Court Orders AIC Kijabe Hospital To Pay Widow Ksh6 Million For Husband’s Botched Brain Surgery

AIC Kijabe Hospital [Photo/Courtesy]

AIC Kijabe Hospital has been ordered to pay a widow whose husband died in a botched brain surgery Ksh6 million.

In her ruling, Justice Lucy Njuguna cited medical negligence that led to the lead surgeon removing part of Michael Mwangi’s brain instead of a tumour.

The judge ruled that were it not for the medical team’s fatal mistake, Mwangi who died at the age of 37 years would still be alive and providing for his family.

“The deceased was the breadwinner for the family and as a result of his death, the dependents have lost the support that they used to get from him. The court finds that the hospital breached the duty of care owed to the deceased and must compensate his family,” ruled justice Njuguna.

Mwangi’s widow Monica Wairimu had sued the hospital and lead surgeon Leland Albright for the death of her husband claiming general damages and compensation for the pain the hospital subjected him to before he died.

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In her statement, she told the court that she took her husband to the hospital in October 2012 after he complained of severe headache.

The doctors told the family that they had discovered a brain tumour which required surgery to remove.

The court heard that Mwangi was admitted on December 16, 2016, and the operation done on December 27, 2012.

Soon after, the woman said, her late husband was taken to the Intensive Care Unit (ICU) until January 16, 2013, when he was transferred to the general ward but died seven days later.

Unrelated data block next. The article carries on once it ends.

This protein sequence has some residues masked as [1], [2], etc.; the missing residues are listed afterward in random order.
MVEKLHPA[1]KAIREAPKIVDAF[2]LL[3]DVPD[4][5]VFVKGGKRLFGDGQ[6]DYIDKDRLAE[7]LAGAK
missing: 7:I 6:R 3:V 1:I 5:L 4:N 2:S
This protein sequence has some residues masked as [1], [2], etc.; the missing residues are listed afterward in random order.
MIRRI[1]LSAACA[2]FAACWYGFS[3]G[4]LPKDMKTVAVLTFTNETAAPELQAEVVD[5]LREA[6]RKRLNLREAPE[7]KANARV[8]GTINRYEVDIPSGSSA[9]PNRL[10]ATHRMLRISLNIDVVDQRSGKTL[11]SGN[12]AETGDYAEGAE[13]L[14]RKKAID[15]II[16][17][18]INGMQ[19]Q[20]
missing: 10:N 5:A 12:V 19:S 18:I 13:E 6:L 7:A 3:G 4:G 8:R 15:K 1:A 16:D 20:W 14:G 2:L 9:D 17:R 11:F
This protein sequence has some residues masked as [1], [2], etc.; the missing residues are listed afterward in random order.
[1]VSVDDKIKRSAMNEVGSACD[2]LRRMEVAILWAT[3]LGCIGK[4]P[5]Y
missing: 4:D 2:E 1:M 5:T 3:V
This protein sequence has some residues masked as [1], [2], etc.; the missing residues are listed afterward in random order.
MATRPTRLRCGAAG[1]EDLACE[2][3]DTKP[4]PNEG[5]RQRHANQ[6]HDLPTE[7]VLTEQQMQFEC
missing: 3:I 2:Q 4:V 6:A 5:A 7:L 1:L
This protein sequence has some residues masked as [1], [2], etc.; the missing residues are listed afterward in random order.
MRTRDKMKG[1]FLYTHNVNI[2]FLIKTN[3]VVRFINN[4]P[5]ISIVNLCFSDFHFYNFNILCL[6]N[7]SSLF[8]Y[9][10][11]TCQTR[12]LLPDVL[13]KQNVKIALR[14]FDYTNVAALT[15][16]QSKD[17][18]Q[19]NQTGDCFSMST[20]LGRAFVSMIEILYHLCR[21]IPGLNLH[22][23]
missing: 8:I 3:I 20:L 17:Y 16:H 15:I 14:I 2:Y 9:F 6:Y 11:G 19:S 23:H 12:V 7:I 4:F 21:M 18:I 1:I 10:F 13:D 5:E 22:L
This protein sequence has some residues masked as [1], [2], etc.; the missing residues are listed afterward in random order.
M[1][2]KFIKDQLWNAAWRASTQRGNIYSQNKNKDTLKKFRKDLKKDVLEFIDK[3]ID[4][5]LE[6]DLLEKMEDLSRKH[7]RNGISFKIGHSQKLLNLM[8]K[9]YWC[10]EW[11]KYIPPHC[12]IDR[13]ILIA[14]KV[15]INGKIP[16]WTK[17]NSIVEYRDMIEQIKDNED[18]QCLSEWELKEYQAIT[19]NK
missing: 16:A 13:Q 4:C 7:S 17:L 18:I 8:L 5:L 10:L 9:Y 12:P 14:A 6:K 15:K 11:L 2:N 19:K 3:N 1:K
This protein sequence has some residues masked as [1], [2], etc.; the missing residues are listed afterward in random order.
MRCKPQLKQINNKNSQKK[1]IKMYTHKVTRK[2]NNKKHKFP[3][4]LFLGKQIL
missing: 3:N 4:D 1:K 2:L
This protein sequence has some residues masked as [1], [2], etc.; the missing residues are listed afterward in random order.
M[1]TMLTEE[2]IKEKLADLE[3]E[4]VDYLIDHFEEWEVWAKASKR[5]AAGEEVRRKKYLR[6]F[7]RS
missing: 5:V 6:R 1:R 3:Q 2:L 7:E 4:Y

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An independent pathologist, who carried out a post-mortem, told the family that the doctors had removed part of Mwangi’s brain instead of the tumour hence leading to his death. The report was filed in court.

The hospital and Dr Albright defended themselves referring to a finding by the Medical Practitioners and Dentists Board in April 2016 which concluded that they acted in a professional manner to save Mwangi’s life.

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The board had in its ruling dated April 19, 2016, noted that the deceased’s brain was not interfered with as only a small portion of the tumour was removed before excessive bleeding started, forcing the doctor to abandon the surgery.

However, the judge dismissed the defence and the board’s findings, ruling that they did not consider the pathologist’s post-mortem report which showed part of the deceased’s brain had been removed during the operation.

“If a doctor does not act with reasonable care and skill in dealing with a patient, that would be negligence. A person holding himself as possessing a special skill and knowledge when consulted owes a duty to the patient to use due caution in undertaking the treatment,” ruled justice Njuguna.

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The judge noted that at the age of 37 the deceased had 18 more years in employment as he was the family’s sole breadwinner.  She multiplied his monthly salary with the number of years to retirement and got a total of Ksh5,040,000.

“For the pain and suffering the deceased went through and on loss of expectation of life, I find that the deceased was in hospital for 27 days while suffering at the hands of the doctors and is entitled to damages of KSh650,000,” ruled Njuguna further awarding the widow special damages of Ksh140,000 plus interest.

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Written by Wycliffe Nyamasege


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